Five-time MLB All-Star catcher Benito Santiago was "disoriented and did not know where he was at" when he was arrested next to Fort Lauderdale High School late last month, according to court documents.
The former Marlins catcher, who now lives in Fort Lauderdale, was accused of hot-boxing his Mercedes, speeding, and running a red light.
A Fort Lauderdale police officer saw Santiago speeding up NE Fourth Avenue, then turn right at a red light at NE 16th Street without stopping first, according to the arrest report.
The officer wrote that when he pulled the car over, Santiago "had his drivers window down. I detected a strong odor of cannabis emitting...
... from inside [Santiago's] vehicle."
Another officer "observed a clear bag containing a green leafy substance," and Santiago was arrested. When the officers searched him, they discovered "a Krazy Glue container that contained suspect cannabis and a small pipe with what appeared to have cannabis residue on it."
Though the arrest happened January 25, charges against Santiago have not been formally filed; we checked in with the Broward State Attorney's Office but haven't heard back.
Santiago, whose career spanned 19 seasons from 1986 to 2005, was the scourge of would-be base-stealers
in the late '80s. He was the first starting catcher for the Florida Marlins in the team's inaugural 1993 season and hit the first home run in team history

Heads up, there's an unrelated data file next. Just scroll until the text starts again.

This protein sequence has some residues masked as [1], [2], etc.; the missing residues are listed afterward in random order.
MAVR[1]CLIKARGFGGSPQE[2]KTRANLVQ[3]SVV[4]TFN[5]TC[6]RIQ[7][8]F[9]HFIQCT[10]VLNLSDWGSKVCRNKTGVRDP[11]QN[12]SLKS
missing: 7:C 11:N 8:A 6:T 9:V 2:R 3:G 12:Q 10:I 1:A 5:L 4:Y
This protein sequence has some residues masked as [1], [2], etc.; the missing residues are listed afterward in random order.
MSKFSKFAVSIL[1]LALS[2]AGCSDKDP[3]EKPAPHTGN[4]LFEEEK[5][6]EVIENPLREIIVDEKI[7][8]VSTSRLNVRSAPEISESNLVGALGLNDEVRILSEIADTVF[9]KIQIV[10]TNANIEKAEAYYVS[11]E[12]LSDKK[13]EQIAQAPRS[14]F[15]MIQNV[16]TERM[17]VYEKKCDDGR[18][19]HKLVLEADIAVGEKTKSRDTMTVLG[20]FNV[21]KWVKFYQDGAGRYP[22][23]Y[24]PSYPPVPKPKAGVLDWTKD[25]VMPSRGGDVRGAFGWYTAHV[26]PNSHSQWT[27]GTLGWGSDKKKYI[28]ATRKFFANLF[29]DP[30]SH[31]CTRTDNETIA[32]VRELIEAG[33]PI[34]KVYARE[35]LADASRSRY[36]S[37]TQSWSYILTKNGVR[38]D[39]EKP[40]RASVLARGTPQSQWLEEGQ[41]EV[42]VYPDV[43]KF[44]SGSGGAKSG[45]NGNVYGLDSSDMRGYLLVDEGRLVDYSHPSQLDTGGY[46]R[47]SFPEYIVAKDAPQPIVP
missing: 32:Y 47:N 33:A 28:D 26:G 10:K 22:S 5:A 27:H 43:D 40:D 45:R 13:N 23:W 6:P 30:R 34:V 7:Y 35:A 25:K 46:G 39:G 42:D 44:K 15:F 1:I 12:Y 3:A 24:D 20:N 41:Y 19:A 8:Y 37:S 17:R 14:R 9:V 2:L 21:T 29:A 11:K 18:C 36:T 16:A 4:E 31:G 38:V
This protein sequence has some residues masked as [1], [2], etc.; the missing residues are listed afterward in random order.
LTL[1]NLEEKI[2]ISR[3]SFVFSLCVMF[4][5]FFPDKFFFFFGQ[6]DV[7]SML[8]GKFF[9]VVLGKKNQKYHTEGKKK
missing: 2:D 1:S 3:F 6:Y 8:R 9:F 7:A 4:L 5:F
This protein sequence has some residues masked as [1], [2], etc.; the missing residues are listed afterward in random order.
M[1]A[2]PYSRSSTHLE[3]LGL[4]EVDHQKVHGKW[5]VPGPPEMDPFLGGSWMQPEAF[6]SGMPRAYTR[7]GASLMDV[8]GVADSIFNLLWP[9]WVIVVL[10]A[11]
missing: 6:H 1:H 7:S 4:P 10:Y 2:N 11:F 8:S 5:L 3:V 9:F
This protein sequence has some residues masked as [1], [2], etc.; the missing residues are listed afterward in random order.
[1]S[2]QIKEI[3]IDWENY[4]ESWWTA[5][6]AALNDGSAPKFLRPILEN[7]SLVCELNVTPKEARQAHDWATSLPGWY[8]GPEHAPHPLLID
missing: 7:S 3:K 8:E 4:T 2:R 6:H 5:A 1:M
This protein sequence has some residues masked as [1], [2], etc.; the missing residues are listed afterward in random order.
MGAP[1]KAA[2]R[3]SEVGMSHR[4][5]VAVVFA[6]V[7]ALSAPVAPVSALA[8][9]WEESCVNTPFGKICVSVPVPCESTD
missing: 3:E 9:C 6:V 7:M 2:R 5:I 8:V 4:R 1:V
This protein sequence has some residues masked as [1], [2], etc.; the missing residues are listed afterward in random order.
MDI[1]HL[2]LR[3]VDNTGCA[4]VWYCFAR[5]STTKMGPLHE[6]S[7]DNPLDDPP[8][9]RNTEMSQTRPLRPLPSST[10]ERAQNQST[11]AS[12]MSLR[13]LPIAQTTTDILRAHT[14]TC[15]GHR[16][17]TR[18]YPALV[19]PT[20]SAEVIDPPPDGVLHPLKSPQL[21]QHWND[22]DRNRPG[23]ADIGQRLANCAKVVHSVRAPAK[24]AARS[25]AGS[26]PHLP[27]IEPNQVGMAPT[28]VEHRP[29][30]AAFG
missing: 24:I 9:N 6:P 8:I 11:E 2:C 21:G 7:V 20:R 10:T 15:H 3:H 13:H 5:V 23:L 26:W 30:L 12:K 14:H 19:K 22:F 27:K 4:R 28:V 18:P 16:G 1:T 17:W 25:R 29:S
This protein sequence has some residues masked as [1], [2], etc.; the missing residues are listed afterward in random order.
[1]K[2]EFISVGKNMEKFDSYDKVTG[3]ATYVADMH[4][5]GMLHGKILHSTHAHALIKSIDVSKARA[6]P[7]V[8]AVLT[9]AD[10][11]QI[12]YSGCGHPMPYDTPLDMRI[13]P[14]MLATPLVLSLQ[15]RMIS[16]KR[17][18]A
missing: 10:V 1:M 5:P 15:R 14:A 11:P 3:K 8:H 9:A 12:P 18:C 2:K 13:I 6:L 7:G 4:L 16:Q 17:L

; he played two seasons with the Marlins before moving on to the Cincinnati Reds, Philadelphia Phillies, and five other teams.
And this isn't exactly Santiago's first marijuana-themed run-in with authorities: He was questioned in Puerto Rico in 2002 after authorities discovered a FedEx box with his name on it at an airport; the box was addressed to "a home in Ponce linked to Santiago and his half-sister," according to the San Francisco Chronicle
, and contained two ounces of weed.
"I don't have any problem with things like marijuana," Santiago said at the time. "I went through everything the last six or seven years to put my life together, and I'm going to throw that away for some little s-- like this? This is stupid."
(We didn't censor the "s--" word; that's how it appeared in the Chronicle article, and we have no idea what bad word has an s and then two letters. Thought we knew 'em all.)
If you want to know some more about Santiago, he's got a website
(written in questionable English) with a badass photo montage.